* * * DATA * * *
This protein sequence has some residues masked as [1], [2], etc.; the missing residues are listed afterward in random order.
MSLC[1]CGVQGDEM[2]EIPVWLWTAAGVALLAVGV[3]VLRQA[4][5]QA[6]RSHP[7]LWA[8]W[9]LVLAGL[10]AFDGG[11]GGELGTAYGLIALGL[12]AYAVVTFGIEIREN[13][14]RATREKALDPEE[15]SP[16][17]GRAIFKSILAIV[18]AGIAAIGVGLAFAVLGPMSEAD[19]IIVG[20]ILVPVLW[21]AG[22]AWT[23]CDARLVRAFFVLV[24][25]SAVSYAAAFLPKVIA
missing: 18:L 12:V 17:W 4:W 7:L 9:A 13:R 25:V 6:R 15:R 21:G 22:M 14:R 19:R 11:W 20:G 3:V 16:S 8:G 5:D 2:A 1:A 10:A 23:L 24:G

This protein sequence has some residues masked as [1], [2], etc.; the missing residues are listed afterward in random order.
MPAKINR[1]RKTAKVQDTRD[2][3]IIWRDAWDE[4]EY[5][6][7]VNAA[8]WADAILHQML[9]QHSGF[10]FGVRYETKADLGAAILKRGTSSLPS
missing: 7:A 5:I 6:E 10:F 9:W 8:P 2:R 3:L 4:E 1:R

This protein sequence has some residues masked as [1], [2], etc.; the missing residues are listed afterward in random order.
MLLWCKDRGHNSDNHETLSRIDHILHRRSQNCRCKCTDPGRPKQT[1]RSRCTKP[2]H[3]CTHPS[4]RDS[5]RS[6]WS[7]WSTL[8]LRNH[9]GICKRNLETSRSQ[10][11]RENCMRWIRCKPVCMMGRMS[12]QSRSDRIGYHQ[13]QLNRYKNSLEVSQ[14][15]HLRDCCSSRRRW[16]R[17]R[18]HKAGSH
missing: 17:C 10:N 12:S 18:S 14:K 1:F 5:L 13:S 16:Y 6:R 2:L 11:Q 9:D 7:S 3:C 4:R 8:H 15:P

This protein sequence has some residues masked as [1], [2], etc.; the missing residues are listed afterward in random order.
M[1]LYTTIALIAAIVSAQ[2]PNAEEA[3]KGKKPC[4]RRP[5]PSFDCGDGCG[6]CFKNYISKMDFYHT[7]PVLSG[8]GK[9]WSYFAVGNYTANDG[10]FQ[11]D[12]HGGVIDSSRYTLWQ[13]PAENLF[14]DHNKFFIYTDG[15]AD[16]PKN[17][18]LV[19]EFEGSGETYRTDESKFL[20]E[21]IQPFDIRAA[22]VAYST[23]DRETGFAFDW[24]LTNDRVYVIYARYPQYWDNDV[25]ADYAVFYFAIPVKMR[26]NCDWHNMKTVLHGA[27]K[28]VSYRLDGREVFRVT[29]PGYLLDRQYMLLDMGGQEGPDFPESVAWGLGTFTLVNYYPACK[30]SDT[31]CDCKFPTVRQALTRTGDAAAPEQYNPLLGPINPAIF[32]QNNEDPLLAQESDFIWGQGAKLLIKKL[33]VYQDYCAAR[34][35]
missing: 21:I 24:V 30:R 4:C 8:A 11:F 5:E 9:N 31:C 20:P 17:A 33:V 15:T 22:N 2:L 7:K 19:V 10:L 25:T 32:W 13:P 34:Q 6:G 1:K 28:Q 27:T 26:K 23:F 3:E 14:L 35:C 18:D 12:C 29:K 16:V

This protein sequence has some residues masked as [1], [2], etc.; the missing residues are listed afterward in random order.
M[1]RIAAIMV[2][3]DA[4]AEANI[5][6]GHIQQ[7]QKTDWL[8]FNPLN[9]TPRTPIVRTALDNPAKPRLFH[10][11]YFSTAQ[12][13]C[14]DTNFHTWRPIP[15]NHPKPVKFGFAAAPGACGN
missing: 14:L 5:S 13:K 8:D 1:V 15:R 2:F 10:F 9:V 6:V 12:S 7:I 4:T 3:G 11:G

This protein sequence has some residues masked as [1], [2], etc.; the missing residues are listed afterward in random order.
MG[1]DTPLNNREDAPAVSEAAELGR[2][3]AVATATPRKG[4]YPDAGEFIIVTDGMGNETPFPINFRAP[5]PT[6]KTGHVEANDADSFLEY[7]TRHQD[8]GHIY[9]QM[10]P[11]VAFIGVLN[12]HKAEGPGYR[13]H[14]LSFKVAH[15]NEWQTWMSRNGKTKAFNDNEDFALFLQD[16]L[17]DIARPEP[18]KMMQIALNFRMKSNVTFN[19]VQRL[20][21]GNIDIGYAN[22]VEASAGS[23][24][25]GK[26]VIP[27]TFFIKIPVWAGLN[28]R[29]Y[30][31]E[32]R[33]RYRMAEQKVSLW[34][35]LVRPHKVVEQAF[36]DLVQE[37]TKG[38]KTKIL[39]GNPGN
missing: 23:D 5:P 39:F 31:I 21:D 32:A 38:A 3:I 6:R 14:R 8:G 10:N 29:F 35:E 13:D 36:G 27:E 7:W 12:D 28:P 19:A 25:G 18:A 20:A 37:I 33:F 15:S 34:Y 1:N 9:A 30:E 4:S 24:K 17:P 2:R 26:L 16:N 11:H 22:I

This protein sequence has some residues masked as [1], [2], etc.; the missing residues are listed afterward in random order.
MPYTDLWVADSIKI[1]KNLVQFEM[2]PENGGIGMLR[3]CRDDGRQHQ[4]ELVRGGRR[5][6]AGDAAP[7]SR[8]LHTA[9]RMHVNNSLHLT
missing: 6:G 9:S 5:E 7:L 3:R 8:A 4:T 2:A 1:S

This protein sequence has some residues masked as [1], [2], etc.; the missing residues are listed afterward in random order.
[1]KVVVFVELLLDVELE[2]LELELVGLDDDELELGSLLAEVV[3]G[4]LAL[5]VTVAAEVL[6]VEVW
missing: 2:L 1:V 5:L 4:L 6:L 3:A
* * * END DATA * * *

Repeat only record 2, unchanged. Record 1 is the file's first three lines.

This protein sequence has some residues masked as [1], [2], etc.; the missing residues are listed afterward in random order.
MPAKINR[1]RKTAKVQDTRD[2][3]IIWRDAWDE[4]EY[5][6][7]VNAA[8]WADAILHQML[9]QHSGF[10]FGVRYETKADLGAAILKRGTSSLPS
missing: 7:A 5:I 6:E 10:F 9:W 8:P 2:R 3:L 4:E 1:R